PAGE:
Why are roses planted at the end of vine rows?

3 Reasons why winegrowers plant roses at the end of vine rows

On Chateau Feely’s half day and day tours I am often asked ‘why the roses?’ Its easy to see the primary reason for us having roses today: beauty.  This stunning photo was taken by Ellie Feely, our talented in house photographer.


And the next one too. Thanks Ellie for these extraordinary photos.


But back to the reasons… Roses were planted at the end of rows as an early warning system for the winegrower. They attract insects like aphids before the vines. They also get fungal disease like black rot and mildew before the vines do. We now know that the strain of mildew that roses are susceptible to is not the same as vines but if the conditions are good for mildew on roses you can be sure they are good for downy mildew on vines too.


Another reason I have heard is that in addition to being a ‘canary’ when the vines were worked with draft horses or oxen roses encouraged them to turn properly at the end of the rows because of their thorns, ensuring that the working animals weren’t tempted to cut a corner and damage the last vine.


At Chateau Feely we have a many roses including this beauty given to us by Mum and Dad Feely, a rose that has a very special place in our hearts.

Chateau Feely roses

Chateau Feely roses

Learn more about wine with out Wine school  or read Caro’s books Grape Expectations ,  Saving our Skins and latest book Glass Half Full to learn more about wine and the gripping story of building a vineyard.

Join our mailing list at the bottom right of the homepage to stay up to date with our news. Let me know if there are any wine, wine pairing or organic farming topics you would like to see blog posts on. I will post on the great cork versus screwcap debate in a couple of days.

Showing 13 comments
  • Michelle

    You’re in France! When I looked you up, I honestly thought I was going to find you in California.. 🙂
    Thank you for this wonderful post. I have been researching “why the roses”, and I really thought, all my life, there must be some more romantic explanation, lol! Thank you for pointing out, how very beautiful these roses are, for a purely aesthetic, as well as a practical reason for their being in the vineyards. 🙂 Also, yours was the best post I found, explaining how the roses work as an early warning system. 🙂

  • Caro FEELY

    thanks Michelle! sorry it took me a while to reply I have been in Canada for 10 days. Really appreciate your comments. You can join our mailing list at the bottom right of this site to get our monthly news that includes more info like this. best wishes and thank you! Caro

  • Sylvia marlow

    I have two new grape vines, bought in the Loire Valley last September and happy as can be in our garden in Brittany. I thought, “What can I plant with them, in their big wooden planter?” and my clever husband said roses, but didn’t know why. So thank you for explaining that and I am now off to the garden center to buy a new rose (didn’t need the excuse, but still….!!)

  • Caro FEELY

    Excellent choice! happy gardening and vine growing.

  • Susan Dellinger

    Dear Caro….. HELP! I’m desperate to find the NAME of those beautiful RED ROSES
    (growing in clusters) at the end of the vineyard rows in the Medoc region of southwest France.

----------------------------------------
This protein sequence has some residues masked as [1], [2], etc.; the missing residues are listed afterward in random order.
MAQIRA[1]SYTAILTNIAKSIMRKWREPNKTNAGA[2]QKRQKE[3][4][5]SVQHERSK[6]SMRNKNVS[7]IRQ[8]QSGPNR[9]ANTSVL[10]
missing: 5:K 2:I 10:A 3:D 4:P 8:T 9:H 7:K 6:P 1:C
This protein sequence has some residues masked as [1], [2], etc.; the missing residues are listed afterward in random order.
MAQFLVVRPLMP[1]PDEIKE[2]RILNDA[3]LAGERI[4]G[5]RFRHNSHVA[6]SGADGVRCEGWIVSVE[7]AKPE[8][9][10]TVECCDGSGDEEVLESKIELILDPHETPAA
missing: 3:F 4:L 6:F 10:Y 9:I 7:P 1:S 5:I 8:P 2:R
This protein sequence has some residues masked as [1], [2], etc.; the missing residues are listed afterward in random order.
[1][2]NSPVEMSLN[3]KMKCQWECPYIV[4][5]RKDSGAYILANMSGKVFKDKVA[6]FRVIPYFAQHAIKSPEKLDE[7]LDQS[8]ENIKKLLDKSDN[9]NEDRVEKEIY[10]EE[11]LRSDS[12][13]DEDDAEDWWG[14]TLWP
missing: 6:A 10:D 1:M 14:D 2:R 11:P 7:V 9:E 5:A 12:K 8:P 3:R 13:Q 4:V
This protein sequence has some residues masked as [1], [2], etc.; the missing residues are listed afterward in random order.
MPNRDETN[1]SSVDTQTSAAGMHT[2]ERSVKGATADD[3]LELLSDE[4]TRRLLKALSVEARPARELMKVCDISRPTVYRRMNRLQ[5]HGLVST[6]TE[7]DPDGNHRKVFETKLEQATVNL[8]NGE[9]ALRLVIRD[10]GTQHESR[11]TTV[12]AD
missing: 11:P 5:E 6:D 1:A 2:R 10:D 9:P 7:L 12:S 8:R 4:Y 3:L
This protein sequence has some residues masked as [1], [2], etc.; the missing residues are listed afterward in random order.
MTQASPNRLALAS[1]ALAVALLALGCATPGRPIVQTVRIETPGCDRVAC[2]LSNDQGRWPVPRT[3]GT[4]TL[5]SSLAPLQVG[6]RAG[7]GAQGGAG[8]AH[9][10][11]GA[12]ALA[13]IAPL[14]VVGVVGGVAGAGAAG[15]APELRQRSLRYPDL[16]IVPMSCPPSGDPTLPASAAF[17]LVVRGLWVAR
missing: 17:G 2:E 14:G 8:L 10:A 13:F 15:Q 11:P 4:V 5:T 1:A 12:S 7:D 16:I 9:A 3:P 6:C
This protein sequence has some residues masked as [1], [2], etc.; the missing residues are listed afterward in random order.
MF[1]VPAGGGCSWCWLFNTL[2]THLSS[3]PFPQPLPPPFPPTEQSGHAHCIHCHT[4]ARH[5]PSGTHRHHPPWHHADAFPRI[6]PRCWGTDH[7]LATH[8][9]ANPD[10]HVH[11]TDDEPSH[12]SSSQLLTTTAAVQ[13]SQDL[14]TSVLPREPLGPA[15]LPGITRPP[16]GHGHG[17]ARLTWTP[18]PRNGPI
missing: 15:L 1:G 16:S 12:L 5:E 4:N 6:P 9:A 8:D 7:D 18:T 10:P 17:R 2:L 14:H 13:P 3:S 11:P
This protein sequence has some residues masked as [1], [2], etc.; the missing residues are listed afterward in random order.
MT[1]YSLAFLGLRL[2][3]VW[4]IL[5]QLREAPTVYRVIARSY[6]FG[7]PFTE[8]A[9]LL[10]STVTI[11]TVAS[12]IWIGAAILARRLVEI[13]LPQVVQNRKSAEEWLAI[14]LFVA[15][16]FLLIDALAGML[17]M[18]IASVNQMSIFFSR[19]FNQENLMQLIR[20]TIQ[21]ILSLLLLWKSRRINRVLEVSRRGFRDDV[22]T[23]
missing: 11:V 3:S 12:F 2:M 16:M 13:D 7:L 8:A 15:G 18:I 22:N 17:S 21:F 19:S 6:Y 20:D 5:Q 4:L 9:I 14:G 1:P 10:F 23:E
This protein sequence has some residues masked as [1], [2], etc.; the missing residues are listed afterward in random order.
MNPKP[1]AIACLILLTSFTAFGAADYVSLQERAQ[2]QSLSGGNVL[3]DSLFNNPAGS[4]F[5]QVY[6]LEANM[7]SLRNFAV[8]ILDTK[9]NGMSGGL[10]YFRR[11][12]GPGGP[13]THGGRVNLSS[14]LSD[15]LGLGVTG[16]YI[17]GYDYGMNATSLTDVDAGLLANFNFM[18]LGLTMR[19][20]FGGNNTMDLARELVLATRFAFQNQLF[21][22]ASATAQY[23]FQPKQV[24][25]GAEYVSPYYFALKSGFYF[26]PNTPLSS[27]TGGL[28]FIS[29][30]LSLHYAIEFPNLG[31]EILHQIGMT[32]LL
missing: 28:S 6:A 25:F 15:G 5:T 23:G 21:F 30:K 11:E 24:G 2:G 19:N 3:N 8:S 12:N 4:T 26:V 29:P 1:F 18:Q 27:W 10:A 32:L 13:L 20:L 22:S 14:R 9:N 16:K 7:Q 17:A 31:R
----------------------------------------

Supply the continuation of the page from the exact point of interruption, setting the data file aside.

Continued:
We must have seen hundreds from Petrus to Lafitte Rothchild. Can you help me?

  • Caro FEELY

    Hi Susan – I’m sorry I don’t know the name of these. Next time I am up the Medoc I’ll try to find out and be back in touch. Caro

  • Jim Bacon

    Interesting. I had always heard it was done to attract bees.

  • Caro FEELY

    Thanks for your comment Jim. Grape vines are hermaphrodite so they don’t need bees to pollinate but its always good to have pollinators around for biodiversity.

  • Niels

    Dear Caro,

    I have just bought a property in the Gironde, which has half a hectare of registered Merlot attached. What rose would you recommend planting at the end of the row please? Any with a nice odour?
    Kind regards

  • Caro FEELY

    Hi Neils
    Congrats on your new vineyard. I recommend talking to your local nursery about which roses would do well in your kind of soil. You need to go for a bush or tea or other normal standing rose rather than a climber style rose. Have you read my book series about our vineyard adventure? They could help you make sense of your new vines. There are 3 in the series Grape Expectations, Saving our Skins and Glass Half Full. The fouth is in progress. Good luck with it. Exciting!
    Best wishes, Caro

  • Dagmar

    Where can I buy your books

  • Caro FEELY

    Hi Dagmar – thanks for asking! They are available via your local bookstore or from an online seller. If you have any trouble please email me. Thanks a million.

pingbacks / trackbacks
  • […] bit of ‘Googling’ found several candidates as the evidence for this practice (e.g. here, here, and here…). Another nugget of the book’s rosaceous information – that gender […]

Leave a Comment

This site uses Akismet to reduce spam. Learn how your comment data is processed.

Contact Us

We're not around right now. But you can send us an email and we'll get back to you, asap.

Share this
Hide Buttons
Subscribe to our Newsletter / Abonnez-vous
Subscribe to our newsletter for latest news, events, tutorials. Abonnez-vous pour les nouvelles, événements et offres.
No thanks / Non merci
Thanks for signing up. You must confirm your email address before we can send you. Please check your email and follow the instructions.
We respect your privacy. Your information is safe and will never be shared. Vos informations sont sécurisées et ne seront jamais partagées.
Subscribe today. Abonnez-vous au newsletter.
WordPress Popup Plugin
Chateau Feely Saussignac Frost damage April 2017